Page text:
Since your OBE to the Other Side, have you experienced anything like it again?
I have experienced only glimpses, such as a searing intensity of love or an especially deep sense of peace that surpassed the ‘norm’. These moments were fleeting, but nonetheless powerful and I am very grateful. I liken it to discerning a floral note of beautiful perfume in the air; it’s intoxicating and stops you in your tracks, and then it’s gone. I might be reading something or watching a movie, and the most unexpected thing will trigger a memory of that experience. And it is always sensory, rather than simply recalling an image.
I was recently on a train to the city and felt unconditional love for every person on board. I paused to think about each individual I could see. I held space for the harried young mother, and the student listening to music, and the dozing tradesman, who each have their own dreams and joys, heartaches, and challenges. The universe loves us equally.
And there’s something else. Like anyone, I appreciate an act of kindness—whether I witness it, or whether I’m on the receiving end. Since my OBE, at times this gratitude makes me want to burst. It’s as though initially, I can’t hold it in; every cell is standing to attention as the emotion engulfs me. In that moment, my body struggles to contain my response (of course, I do contain it, or I’d probably be arrested).
Lovely though it would be, I think it’s by design that we don’t experience that other worldly intensity every day. I believe it would keep us tethered to the Other Side, rather than here. After all, we made a conscious choice to leave the world of the absolute (where love exists unopposed, as so beautifully expressed by Neale Donald Walshe) to experience duality, dealing with good and bad, hot and cold, kindness and cruelty.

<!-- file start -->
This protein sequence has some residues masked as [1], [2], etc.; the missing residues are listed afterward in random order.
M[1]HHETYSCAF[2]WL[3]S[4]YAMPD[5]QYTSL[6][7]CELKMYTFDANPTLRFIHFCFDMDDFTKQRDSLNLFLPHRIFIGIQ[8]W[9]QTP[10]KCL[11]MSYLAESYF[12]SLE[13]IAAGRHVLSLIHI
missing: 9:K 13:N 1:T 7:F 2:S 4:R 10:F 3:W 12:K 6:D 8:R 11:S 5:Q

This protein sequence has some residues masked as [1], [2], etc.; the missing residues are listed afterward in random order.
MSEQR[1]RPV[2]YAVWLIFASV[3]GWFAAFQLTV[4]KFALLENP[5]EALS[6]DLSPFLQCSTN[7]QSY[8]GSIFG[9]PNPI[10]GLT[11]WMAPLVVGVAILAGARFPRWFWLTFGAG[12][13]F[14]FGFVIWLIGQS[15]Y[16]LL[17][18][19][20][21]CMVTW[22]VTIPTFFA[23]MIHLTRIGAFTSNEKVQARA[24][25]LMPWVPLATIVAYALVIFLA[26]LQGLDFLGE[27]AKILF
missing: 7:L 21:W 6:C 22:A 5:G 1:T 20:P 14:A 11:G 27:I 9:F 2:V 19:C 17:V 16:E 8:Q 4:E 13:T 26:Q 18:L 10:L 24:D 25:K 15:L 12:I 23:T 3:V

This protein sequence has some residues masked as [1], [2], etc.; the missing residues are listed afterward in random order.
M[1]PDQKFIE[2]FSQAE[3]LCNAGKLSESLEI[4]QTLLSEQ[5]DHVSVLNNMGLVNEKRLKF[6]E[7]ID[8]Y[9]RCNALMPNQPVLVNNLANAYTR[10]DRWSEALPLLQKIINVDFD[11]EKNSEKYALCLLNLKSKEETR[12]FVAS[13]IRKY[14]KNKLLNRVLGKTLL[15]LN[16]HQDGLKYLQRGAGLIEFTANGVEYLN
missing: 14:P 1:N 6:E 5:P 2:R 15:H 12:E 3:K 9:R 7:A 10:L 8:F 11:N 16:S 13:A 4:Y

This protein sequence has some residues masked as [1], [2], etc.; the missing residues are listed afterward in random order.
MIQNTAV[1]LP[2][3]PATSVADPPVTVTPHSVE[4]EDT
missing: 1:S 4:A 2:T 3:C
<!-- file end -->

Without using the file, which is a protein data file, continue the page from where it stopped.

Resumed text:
What about twins, where only one is born or survives?
Twins—like parent/child pairings, or siblings—make Soul Contracts on the Other Side to play out various roles here. And like anyone else, they retain free will in deciding to leave earlier than planned, or (even at the last minute) to not arrive at all.
Souls who design a shared arrival as twins are naturally planning an intimate, shared experience that extends far beyond a birthday. They are often seen by others as a “package” and that can prompt challenges around seeing themselves—and having others relate to them—as the individuals they are. Parents might unwittingly foist the same expectations on each twin, when they built in different talents, interests, humor, and physical constitutions to their personalities.
I can only imagine the sense of loss that a twin endures when one either is miscarried, or otherwise passes away. I can only say that the people I have interviewed express it variously as losing a limb, or a vague, persistent sense of feeling incomplete.
From the soul perspective, the souls designed to arrive together, but also knew ahead of time that one (or both) might ultimately choose not to be born, or else to depart in infancy, childhood or later in life. Of course, honoring the choice of their sibling to do this, sparks deep and far-ranging ripple effects for the surviving twin. This can range from a type of survivor’s guilt to anger and abandonment.